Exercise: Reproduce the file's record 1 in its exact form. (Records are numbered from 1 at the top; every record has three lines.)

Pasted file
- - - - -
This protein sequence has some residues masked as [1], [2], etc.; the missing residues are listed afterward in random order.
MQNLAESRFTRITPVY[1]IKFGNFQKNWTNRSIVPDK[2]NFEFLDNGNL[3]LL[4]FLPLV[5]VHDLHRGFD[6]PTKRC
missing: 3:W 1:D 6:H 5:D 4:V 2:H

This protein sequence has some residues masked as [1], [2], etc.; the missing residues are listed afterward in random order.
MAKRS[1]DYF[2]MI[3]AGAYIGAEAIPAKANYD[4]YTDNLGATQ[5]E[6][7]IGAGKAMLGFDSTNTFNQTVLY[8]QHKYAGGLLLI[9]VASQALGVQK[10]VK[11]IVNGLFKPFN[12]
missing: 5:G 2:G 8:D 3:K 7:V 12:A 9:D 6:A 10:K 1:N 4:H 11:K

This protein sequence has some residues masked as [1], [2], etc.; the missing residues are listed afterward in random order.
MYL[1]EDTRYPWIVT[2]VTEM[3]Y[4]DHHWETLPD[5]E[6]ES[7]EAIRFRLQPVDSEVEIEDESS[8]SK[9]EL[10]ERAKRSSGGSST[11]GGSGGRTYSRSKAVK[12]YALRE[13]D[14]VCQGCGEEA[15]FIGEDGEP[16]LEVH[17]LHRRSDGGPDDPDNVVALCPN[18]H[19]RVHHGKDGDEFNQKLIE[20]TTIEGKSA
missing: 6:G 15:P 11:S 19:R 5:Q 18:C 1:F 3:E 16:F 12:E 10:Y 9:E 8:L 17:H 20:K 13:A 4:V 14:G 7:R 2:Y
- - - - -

This protein sequence has some residues masked as [1], [2], etc.; the missing residues are listed afterward in random order.
MQNLAESRFTRITPVY[1]IKFGNFQKNWTNRSIVPDK[2]NFEFLDNGNL[3]LL[4]FLPLV[5]VHDLHRGFD[6]PTKRC
missing: 3:W 1:D 6:H 5:D 4:V 2:H